The 10 Scariest GOP Governors: Bringing a Radical Right-Wing Agenda To a State Near You
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Like in Ohio, a deeply unpopular GOP governor in Florida could be the key to Barack Obama's reelection. Democratic strategists credit anger at Scott for surprise victories in mayor's races, and hope the anger will still be there in 2012.
3. Rick Snyder, Michigan. Michigan has given us one of the most frightening power grabs in a year of power grabs. Snyder's “emergency manager” legislation gives him the power to appoint a unilateral authority over a city or school district, who can then fire officials, close schools, void union contracts, and otherwise assume near-total control.
In March, the Michigan legislature passed an update to state law that gave “emergency financial managers” expanded powers over cities and school districts facing financial distress. The provision drew protests immediately, with thousands converging on the Capitol on March 16, the day the law was signed. Unions and community organizations recognized the law as a threat, not just in the cities where emergency financial managers were imposed, but around the state, where unions would be pressured to make concessions in order to keep a financial manager from being imposed on them. Since financial managers have the power to wipe away a union contract with a pen stroke, the unions are left with an impossible choice—concede great chunks of hard-won benefits and wages, or risk losing it all.
That would be enough to land Snyder near the top of this list, except of course it's not all. Snyder eliminated the Michigan Business Tax and replaced it with a flat tax of just 6 percent for corporations, which essentially handed them a $1.8 billion tax cut. To pay for that cut, he cut education spending and of course public workers—and then eliminated the exemption that allows senior citizens not to pay taxes on their pension income. Yes, he taxed old people and cut funding from children to lower the corporate income tax rate.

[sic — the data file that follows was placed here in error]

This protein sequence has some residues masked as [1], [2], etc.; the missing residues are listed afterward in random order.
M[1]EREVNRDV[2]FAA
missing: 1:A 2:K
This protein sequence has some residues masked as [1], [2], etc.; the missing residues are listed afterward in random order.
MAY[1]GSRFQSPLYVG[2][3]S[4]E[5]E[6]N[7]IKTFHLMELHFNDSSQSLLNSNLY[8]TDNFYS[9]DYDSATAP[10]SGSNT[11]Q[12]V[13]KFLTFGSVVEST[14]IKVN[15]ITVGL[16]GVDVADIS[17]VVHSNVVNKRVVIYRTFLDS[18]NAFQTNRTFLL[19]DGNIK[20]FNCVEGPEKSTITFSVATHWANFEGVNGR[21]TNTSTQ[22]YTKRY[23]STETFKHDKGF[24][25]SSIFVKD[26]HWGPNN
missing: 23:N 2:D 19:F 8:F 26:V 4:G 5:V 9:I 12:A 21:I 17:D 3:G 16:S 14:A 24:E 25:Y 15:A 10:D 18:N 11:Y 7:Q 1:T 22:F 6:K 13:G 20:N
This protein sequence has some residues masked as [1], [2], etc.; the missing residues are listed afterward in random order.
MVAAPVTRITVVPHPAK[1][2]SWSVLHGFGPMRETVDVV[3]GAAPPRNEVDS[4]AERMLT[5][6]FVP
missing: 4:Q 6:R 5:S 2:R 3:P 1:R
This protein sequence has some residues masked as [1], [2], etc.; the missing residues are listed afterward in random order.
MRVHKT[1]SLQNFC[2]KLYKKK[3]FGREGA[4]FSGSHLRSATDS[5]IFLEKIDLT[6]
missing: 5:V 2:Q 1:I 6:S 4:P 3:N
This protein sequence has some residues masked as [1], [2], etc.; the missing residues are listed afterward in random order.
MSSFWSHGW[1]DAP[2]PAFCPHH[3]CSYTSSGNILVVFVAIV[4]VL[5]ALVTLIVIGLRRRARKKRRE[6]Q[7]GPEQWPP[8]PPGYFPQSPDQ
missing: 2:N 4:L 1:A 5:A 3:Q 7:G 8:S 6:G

Of course there are anti-choice bills moving in Michigan, as well as anti-immigrant legislation, and swipes at domestic partner benefits for university employees. But the “emergency manager” law is a unique accomplishment for Snyder, one that warrants the recall campaign against him.
2. Chris Christie, New Jersey. Chris Christie seems to have watched a few too many episodes of "The Sopranos." The New Jersey governor relies on bluster and swagger, taking shots at teachers and legislators and engaging in a very public name-calling match with the very same Democratic State Senate president who helped him pass what has been called the worst anti-union bill in the country. He's made himself a YouTube star, prompting cheers from the right and sending chills up the spine of the left, who fear Christie on a national level.
Christie was the advance guard for the class of 2010, knocking out former Governor John Corzine in 2009 amid cheers from the Tea Party and shivers from Democrats, who were sure this guy couldn't possibly win in New Jersey. He could, and he did, and even though 51 percent of voters now say they'd support someone else, the damage has been done. He's pulled money out of renewable energy and cut $820 million from education budgets—a move ruled unconstitutional because it “fell more heavily upon our high risk districts and the children educated within those districts.”
The reason his former buddy Steve Sweeney is so angry with Christie? After cutting a deal with the Democrats for the anti-union law, Christie used his line-item veto to slash programs Democrats had bargained for:
He mowed down a series of Democratic add-ons, including $45 million in tax credits for the working poor, $9 million in health care for the working poor, $8 million for women’s health care, another $8 million in AIDS funding and $9 million in mental-health services. But the governor added $150 million in school aid for the suburbs, including the wealthiest towns in the state. That is enough to restore all the cuts just listed.
No wonder Sweeney called him a “mean old bastard.”